VIOLENCE IN MEXICO

Mexican authorities remain silent after three days of violence

Local newspapers agree not to publish stories about clashes between drug traffickers

Raquel Seco
Mexico City -
A member of the People's Community Police.
A member of the People's Community Police.Pep Companys

Mexican authorities are keeping silent about the violence that has swept over Zacatecas state in central Mexico and the cities of Reynosa in the northeast and Culiacán in the northwest over the past few days.

In Zacatecas, the national press reported 46 deaths after three consecutive nights of clashes between suspected members of organized crime groups in the municipalities of Fresnillo and Jerez - both towns of 200,000 and 50,000 inhabitants, and located about 60 kilometers from the state capital - and Valparaiso, another town of about 30,000 residents.

On Thursday, two armed gangs clashed with each other in Fresnillo in a confrontation that left 38 dead, according to sources quoted in the local daily La Jornada. On Friday night, a violent car chase resulted in eight people dead and five other missing. On Saturday, one passerby was injured in another shooting in the city of Rio Grande.

In the border town of Reynosa in Tamaulipas state, five people were killed and nine were injured early Saturday in clashes between police and suspected members of a drug trafficking organization.

That same day, at least three people were killed in another shootout with federal agents in Culiacán - the capital of Sinaloa state, which is infamously known as the birthplace of Joaquín “El Chapo” Guzmán, the most powerful drug trafficker in Mexico andleader of the Sinaloa cartel.

The soaring murder rate that has been plaguing Mexico since 2008 slowed down last year, according to the latest data from the National Statistics Institute. But the number of murders (26,037 last year and 27,213 in 2011) is still far above the figure given at the start of the so-called “war on drugs” launched by then President Felipe Calderón in 2007, when 8,876 homicides were recorded.

Drug trafficking and the violence that comes with it entered a new phase on July 15 when the authorities in Nuevo Laredo in Tamaulipas state captured Miguel Ángel Treviño, alias Z-40. Security analysts believe that the arrest of the Zetas leader will likely trigger a large battle for control between members from the now disbanded Golfo and Sinaloa cartels.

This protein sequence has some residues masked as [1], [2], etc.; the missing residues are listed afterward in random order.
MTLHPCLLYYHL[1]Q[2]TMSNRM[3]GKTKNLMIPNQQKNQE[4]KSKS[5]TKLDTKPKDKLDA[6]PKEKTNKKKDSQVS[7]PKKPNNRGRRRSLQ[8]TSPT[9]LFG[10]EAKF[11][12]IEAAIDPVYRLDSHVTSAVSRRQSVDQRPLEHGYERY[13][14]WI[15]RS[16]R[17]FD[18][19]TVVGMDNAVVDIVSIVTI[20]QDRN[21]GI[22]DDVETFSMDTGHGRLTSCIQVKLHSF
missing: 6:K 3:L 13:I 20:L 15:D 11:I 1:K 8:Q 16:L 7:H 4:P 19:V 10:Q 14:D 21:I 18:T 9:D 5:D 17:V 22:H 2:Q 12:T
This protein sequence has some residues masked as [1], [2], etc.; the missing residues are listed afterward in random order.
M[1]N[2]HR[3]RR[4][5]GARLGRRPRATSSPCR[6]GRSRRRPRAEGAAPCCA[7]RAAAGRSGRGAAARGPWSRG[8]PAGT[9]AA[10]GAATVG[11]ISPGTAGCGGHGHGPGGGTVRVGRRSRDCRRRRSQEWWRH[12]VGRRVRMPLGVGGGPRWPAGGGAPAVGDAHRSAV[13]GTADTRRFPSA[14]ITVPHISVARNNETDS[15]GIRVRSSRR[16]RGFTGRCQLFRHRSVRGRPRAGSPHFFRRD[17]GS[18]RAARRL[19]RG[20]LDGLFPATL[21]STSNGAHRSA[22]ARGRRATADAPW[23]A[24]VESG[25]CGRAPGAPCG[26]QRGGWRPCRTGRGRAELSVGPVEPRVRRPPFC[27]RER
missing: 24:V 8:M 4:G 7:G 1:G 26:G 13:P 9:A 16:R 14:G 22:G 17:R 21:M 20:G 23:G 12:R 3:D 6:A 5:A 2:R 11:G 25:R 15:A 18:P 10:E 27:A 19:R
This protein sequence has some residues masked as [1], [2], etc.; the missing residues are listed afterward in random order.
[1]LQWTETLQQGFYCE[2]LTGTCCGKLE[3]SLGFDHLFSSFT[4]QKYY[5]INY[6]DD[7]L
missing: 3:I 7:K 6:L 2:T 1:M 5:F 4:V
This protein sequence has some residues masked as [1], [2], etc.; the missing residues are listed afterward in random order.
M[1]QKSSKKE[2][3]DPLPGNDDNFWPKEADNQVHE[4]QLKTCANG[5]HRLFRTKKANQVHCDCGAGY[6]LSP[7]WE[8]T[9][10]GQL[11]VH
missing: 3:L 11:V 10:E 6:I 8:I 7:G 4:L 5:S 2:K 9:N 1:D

However, the recent violence of these past few days has been kept under wraps by authorities. The bodies of the victims in Zacatecas - according to Proceso and La Jornada - were taken away by the various armed organizations.

Officials have not released information about the incident and several local papers have not reported it. In February, several local media outlets signed an agreement with the ruling Institutional Revolutionary Party (PRI) government to "improve” the state’s image.

Those media groups agreed not to publish on their front pages information or photographs of clashes between organized crime groups, criminal acts or murders.

But social networking has taken over. Facebook groups such as AccesoZac report each attack with comments and information from the public.

While town and neighborhood recover from the wave of violence over the past three days, the daily El Mañana de Reynosa on Sunday published a story on its front page about generic drugs. El Debate de Sinaloa had a report on a shrimp fleet, and the Imagen of Zacatecas published a story about family dispute over a grandfather's inheritance.

In Zacatecas, the mobile phone app Zello - which is sort of a walkie-talkie for cellphones - opened the day on Sunday with a question: "Are there any dead ones?"

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